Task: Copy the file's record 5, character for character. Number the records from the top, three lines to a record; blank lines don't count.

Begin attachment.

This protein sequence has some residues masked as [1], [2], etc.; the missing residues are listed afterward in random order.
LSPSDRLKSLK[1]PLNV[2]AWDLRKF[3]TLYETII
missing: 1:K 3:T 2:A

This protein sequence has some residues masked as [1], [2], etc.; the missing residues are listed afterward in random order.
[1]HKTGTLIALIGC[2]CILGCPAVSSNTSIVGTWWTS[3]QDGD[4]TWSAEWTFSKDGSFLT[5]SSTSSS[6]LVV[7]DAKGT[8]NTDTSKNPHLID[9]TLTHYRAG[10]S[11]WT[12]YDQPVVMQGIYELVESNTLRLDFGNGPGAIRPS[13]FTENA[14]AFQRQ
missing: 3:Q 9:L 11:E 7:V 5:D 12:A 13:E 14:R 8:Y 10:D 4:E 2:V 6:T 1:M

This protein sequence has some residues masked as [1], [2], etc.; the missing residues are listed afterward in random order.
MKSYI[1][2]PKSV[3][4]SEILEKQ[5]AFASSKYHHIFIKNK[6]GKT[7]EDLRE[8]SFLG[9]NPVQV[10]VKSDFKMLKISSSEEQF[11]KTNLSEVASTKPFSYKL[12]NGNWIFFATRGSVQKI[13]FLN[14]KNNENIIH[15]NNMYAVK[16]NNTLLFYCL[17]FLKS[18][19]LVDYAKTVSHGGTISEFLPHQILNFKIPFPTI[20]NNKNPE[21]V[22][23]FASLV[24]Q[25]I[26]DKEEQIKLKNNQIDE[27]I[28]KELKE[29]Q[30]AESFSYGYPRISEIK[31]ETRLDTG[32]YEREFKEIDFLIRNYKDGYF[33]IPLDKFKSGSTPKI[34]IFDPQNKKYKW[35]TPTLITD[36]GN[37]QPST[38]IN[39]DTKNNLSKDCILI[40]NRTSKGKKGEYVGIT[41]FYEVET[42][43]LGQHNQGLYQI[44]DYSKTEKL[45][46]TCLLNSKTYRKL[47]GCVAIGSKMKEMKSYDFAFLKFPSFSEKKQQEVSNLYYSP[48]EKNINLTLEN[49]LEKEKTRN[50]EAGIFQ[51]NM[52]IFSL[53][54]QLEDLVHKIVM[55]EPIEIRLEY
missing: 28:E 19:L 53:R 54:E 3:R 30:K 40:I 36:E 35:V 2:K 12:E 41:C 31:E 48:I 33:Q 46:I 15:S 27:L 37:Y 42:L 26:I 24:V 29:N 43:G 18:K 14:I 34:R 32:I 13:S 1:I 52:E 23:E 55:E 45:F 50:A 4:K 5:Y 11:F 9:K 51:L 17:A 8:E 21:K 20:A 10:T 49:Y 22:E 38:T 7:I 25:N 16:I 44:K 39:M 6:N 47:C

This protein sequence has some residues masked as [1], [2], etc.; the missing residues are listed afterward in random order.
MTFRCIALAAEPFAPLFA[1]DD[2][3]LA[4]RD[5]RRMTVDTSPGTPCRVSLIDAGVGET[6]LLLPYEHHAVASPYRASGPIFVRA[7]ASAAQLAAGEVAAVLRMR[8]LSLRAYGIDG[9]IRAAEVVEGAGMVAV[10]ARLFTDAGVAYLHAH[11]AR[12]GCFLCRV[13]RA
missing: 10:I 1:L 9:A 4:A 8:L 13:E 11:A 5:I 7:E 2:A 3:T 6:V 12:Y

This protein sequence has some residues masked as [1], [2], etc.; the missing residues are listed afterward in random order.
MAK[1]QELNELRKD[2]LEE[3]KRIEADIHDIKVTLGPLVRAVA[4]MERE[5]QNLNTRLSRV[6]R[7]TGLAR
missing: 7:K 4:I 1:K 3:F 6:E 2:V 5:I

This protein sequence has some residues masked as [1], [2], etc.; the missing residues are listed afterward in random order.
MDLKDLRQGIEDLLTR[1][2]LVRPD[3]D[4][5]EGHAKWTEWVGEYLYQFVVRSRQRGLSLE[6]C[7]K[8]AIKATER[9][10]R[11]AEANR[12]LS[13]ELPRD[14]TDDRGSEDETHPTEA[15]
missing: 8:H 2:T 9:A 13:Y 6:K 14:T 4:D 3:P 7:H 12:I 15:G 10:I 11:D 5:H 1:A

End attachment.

This protein sequence has some residues masked as [1], [2], etc.; the missing residues are listed afterward in random order.
MAK[1]QELNELRKD[2]LEE[3]KRIEADIHDIKVTLGPLVRAVA[4]MERE[5]QNLNTRLSRV[6]R[7]TGLAR
missing: 7:K 4:I 1:K 3:F 6:E 2:V 5:I